[no subject]

The CUA is unfortunately not as straightfoward as the MacOS HIG about this.
Of the CUA-based environments (Windows, CDE, and OS/2), only OS/2 presents 
instant-apply windows; they do not have button to close the window which is
closed from the window menu. 

 Looking over the CUA and trying to find a concise quote, it now seems that
 if one has not used MacOS or OS/2 for some length of time the presentation
 is opaque and were something as insane as adopting the CUA wholesale done,
 we'd quickly end up with a lousy UI. This doesn't mean that the ideas are
 bad, just that they are not presented well enough for people used to
 Windows to get them easily.

 And I'm talking about the programmers who are make an interface according
 to some guidelines, not the users. I opened IE on my father's computer and
 pointed at the main window which displayed no page. My mother is very
 nearly a technophobe - she's just shy of going into hysterics every time
 she sits in front of a computer, she typically just gives up early or gets
 help. I pointed to the IE window and said, "What's that?" while tracing the
 outline of the entire window with my finger.

 Her response was, "a blank space".  How's that for terminology?

 (At some point later I said the word "window" and she said, "Window?"
  I outlined the frame again and she said, "oh. I didn't know those were
  called windows." I got the impression that she was looking for one of
  those four-color flying window icons, or something that looked like a
  house window, but I didn't pursue that.)

 Momemnts later I called on her again. I present the dreaded Quicktime
 player (Windows version) to her. This is the one without any sort of
 closing button on the settigs page; it just has the window frame close

 I told her, "You've just tried to play a song over the Internet and a
 message popped up saying something about needing settings so it could
 talk to another computer." (I had in mind the proxy configuration, but I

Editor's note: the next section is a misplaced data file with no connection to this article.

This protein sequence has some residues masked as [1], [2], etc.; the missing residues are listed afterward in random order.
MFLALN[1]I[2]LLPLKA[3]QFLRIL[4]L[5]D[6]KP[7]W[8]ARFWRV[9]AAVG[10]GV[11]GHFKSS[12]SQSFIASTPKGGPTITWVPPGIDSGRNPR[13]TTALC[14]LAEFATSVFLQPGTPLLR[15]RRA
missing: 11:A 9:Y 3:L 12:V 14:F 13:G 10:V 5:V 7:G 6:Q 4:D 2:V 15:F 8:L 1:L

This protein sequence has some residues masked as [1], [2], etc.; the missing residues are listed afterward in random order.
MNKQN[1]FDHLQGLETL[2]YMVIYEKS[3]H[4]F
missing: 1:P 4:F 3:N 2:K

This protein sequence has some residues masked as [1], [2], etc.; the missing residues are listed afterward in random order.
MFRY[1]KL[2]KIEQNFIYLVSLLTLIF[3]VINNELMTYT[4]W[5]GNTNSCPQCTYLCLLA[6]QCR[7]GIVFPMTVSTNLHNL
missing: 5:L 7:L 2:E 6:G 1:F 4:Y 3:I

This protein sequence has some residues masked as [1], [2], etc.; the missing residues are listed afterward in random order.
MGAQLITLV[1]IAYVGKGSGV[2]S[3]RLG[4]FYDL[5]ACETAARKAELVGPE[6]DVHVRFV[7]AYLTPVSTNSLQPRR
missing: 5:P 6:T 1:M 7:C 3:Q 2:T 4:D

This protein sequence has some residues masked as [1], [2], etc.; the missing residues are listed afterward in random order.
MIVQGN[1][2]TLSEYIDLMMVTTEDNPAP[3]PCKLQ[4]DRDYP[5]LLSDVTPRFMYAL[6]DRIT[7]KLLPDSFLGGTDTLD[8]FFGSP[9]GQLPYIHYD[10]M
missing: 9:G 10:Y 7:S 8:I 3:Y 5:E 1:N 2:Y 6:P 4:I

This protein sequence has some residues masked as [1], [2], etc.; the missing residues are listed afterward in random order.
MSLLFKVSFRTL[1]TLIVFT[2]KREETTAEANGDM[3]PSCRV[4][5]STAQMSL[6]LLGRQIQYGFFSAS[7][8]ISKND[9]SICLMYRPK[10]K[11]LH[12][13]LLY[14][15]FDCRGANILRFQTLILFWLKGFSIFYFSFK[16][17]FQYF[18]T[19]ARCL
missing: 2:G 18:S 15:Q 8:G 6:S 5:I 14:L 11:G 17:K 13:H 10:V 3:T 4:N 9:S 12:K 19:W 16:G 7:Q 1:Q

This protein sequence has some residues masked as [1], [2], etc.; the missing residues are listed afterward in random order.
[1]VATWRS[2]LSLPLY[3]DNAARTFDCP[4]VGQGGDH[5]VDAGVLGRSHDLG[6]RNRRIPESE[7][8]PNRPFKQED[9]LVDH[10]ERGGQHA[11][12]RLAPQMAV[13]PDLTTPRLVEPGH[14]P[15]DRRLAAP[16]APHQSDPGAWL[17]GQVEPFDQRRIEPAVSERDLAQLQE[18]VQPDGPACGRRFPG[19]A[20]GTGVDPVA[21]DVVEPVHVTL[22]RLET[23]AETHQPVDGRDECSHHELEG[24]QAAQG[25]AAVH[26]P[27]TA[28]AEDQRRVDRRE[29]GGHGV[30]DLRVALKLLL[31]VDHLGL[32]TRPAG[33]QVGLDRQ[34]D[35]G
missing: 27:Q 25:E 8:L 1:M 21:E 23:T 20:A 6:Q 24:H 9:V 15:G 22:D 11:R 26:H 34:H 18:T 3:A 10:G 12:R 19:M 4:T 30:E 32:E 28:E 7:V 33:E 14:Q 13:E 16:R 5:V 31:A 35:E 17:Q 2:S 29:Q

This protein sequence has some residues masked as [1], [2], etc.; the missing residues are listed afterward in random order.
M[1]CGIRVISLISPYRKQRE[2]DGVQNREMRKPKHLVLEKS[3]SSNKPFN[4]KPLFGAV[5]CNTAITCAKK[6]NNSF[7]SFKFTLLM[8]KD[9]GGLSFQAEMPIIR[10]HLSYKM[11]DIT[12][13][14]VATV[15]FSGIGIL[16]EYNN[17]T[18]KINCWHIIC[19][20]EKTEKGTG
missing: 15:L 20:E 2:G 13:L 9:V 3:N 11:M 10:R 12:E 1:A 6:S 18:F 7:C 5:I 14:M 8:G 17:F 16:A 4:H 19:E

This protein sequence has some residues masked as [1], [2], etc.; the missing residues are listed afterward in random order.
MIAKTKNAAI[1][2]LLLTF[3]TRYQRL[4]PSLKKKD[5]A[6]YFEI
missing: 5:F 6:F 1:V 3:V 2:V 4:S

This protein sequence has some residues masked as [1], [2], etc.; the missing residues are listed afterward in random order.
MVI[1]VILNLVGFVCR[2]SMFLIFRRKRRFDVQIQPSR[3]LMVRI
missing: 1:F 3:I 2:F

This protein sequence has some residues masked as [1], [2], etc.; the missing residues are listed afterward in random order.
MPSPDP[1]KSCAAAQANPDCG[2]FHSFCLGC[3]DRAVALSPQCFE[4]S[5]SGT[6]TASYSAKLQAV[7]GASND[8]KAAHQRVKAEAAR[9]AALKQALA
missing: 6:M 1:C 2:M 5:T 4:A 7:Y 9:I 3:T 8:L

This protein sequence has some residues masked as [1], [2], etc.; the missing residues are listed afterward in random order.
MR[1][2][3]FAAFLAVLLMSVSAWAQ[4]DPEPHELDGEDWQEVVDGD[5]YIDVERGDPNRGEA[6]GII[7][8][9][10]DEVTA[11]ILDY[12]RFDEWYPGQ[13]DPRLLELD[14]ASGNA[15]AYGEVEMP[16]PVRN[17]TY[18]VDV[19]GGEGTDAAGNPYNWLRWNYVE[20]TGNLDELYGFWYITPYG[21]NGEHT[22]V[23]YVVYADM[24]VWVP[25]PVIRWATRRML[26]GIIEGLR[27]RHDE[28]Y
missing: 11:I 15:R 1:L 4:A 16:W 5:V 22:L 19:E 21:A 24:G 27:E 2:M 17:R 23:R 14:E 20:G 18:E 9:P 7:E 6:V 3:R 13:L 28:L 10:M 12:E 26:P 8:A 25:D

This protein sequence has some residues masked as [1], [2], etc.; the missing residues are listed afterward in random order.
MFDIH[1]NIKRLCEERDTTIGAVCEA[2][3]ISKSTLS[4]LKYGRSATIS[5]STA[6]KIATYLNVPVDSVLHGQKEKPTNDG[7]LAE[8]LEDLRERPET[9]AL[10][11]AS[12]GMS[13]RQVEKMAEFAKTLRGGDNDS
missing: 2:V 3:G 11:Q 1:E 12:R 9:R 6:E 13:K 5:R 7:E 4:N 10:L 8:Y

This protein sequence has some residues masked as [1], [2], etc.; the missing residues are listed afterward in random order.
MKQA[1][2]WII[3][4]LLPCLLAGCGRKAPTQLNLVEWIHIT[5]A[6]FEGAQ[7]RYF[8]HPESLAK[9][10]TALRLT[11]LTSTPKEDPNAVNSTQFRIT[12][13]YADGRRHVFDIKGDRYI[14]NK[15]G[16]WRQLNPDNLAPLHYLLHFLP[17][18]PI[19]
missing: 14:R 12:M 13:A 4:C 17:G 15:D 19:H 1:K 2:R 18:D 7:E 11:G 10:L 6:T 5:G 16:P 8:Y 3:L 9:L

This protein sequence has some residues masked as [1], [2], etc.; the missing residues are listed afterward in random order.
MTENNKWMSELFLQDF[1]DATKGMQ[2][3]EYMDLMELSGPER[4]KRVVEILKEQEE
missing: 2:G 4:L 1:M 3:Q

did not say proxy.) "Change this so that it will work."

 The Quicktime Player (QP) has two windows: one shows just a menu and the
 other one is the silvery thing that is supposed to look like a real device.
 Seeing nothing on the silvery thing that made any sense to her, the first
 thing she did was click on the X in the top-right corner. Frustrated, she
 said, "Why did clicking on that make everything [silvery thing and menu
 window] disappear???" I told her to not mind that and restarted QP.
 She then proceded to explore the silvery thing and tried almost every button
 on it. (None were obvious to her.) Sensing she was distracted, I reminded
 her that she need to change something having to do with another computer
 between her and the Internet. Seeing the sunken and differently colored
 play progress indicator and thinking it was an entry widget she tried to
 type into it. Seeing that this wasn't working, she said "Edit!" and went
 to the Edit menu in the other QP window. She was looking for something
 that would allow her to type, but seeing that only the preferences submenu
 could be used, she moused into that and chanced upon "Connection Speed";
 the next item on the menu is "Streaming Proxy", but she had not a clue that
 was what she needed. Having heard of "Internet connections" she chose
 the "Connection Speed" item. After muddling with the controls there,
 never once making it to the Proxy page, and thinking she was done she said,
 "Now what?". I said, "Try to play the song again." She immediately went to
 the settings window frame close button. She went straight to it despite
 having closed 'everything' moments ago by clicking on the silvery thing's
 close button. Her next question was, "How do I make this play?" I pointed
 to the play button and said, "Press that. See, it looks like a VCR play
 button." She didn't indicate having made the connection even when told.
 I told her not to mind it and talked her through what would happen next:
 "Pretend you've pressed the button. Now the same message about that other
  computer pops up, so what you changed didn't work. Do you want to try
  again, or [having noted her mounting frustration] give up?" She said,
 "Give up." and quickly rose from the chair.

> > The user may not be running a window manager at all, so should we add a
> > complete frame to every window?
> >
> > The user's window manager may do many things to interfere with the 
> > operation of programs, so should we make all windows use override 
> > redirection and grab the server while focused to prevent the window
> > manager from disabling the application by placing it in some inaccessible
> > part of the screen or stealing its keybindings?
> You are using the slippery slope fallacy.  This does not support your claim
> nor disprove mine.

I won't argue that. :-)

> George
> -- 
> George <jirka 5z com>
>    Although prepared for martyrdom, I preferred that it be postponed.
>                        -- Sir Winston Churchill

Gregory Merchan

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